Many U.K. financial firms don’t have a Plan B to fall back on if they’re hit by a cyber attack. The Bank of England wants to change that.
Financial regulators told firms to come up with a detailed plan for restoring services such as payments, lending and insurance after a disruption, and to invest in the staff and technology to make it work. The plan should include time limits on how long an outage could last.
“Boards and senior management should assume that individual systems and processes that support business services will be disrupted, and increase the focus on back-up plans, responses and recovery options,” the Bank of England and the Financial Conduct Authority said.
The discussion paper published July 5 is part of the regulators’ effort to bolster the resilience of financial firms in response to a rising number of operational failures. The focus is on ensuring continuity of business services that are essential for the economy.
The regulators underlined the role that firms’ senior officials have to play in improving their ability to bounce back in a crisis. Thursday’s paper is intended to spark a debate with industry and consumers on how best to respond to inevitable disruptions.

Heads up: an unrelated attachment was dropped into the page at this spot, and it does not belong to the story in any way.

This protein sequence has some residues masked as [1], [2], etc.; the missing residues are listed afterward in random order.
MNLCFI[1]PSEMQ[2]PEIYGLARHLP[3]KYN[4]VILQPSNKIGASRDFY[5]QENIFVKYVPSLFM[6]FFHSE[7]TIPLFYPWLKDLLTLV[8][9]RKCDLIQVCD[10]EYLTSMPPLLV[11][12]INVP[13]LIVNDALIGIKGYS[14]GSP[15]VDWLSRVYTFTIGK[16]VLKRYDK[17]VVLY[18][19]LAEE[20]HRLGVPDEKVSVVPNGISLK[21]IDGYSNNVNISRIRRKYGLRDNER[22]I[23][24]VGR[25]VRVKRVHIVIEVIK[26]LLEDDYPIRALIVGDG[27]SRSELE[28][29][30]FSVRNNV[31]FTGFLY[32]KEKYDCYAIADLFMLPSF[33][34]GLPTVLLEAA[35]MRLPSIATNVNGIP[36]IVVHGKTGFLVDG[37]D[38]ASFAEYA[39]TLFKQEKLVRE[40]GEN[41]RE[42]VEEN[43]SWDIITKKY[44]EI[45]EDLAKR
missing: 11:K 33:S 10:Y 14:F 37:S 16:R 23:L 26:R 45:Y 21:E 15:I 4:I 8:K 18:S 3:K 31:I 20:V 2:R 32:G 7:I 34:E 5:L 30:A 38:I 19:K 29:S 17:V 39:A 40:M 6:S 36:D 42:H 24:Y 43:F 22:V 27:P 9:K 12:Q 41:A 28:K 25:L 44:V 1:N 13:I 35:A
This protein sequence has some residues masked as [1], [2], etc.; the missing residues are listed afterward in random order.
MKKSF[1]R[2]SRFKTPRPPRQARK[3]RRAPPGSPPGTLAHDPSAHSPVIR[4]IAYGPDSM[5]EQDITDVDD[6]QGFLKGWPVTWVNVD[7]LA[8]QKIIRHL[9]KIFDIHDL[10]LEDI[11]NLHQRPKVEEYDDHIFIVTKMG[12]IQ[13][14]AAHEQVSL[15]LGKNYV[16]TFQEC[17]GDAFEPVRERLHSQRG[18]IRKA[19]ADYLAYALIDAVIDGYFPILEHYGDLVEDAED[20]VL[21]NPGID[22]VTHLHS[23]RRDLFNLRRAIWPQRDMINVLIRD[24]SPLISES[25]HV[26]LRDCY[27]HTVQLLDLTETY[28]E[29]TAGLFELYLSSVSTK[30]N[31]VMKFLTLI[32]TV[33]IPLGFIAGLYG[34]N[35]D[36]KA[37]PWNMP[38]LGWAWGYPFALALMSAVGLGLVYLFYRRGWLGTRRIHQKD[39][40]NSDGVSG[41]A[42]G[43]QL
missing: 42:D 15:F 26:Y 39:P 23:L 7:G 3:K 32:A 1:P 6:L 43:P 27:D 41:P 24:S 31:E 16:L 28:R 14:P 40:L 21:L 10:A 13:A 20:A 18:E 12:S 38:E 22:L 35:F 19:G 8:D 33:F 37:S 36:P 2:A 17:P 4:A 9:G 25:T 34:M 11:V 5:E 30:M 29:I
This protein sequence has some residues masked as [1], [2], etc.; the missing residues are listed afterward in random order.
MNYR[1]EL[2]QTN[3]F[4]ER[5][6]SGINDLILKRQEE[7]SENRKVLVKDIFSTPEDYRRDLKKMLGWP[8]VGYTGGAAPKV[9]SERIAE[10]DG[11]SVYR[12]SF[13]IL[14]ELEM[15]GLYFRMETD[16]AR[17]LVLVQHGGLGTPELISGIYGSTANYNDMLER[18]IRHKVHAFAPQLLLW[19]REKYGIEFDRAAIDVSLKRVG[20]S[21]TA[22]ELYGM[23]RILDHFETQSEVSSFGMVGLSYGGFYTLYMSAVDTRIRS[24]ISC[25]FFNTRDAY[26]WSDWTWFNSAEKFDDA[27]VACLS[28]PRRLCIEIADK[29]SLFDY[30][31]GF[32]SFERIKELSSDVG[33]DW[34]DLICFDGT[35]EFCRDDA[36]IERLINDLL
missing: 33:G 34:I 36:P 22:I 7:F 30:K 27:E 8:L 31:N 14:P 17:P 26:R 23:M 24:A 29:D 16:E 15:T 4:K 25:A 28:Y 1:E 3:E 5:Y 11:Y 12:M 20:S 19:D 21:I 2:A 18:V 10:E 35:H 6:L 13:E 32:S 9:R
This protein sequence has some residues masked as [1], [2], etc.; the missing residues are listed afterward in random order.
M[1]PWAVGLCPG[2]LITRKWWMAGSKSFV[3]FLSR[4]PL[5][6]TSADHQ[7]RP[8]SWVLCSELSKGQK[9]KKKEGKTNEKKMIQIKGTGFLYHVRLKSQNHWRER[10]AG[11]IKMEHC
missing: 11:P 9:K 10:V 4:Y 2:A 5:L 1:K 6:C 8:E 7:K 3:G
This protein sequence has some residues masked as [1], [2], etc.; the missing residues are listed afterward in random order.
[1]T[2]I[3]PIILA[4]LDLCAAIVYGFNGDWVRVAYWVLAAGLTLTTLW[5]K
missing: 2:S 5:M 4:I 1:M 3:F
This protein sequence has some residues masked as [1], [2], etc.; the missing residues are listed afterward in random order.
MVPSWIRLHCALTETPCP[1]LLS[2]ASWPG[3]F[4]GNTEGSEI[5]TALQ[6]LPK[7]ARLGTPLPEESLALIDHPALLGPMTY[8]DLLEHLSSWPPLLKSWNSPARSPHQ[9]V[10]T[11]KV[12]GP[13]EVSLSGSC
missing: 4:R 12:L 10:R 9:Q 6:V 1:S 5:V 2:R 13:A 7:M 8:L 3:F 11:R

Lyndon Nelson, deputy chief executive of the BOE’s Prudential Regulation Authority, said recently that firms need to be on a “WAR footing: withstand, absorb, recover.”
In addition to cyber attacks, the BOE and FCA said firms should be ready for disruptions caused by failed outsourcing and technological breakdowns.
The BOE has said it will stress-test banks’ recovery times in “severe but plausible” scenarios, and firms that fail will have to come up with fixes and get them approved by the supervisor. To guide lenders in their planning, the BOE will set a time limit after which a disruption of payments, insurance and other services would cause material economic impact.
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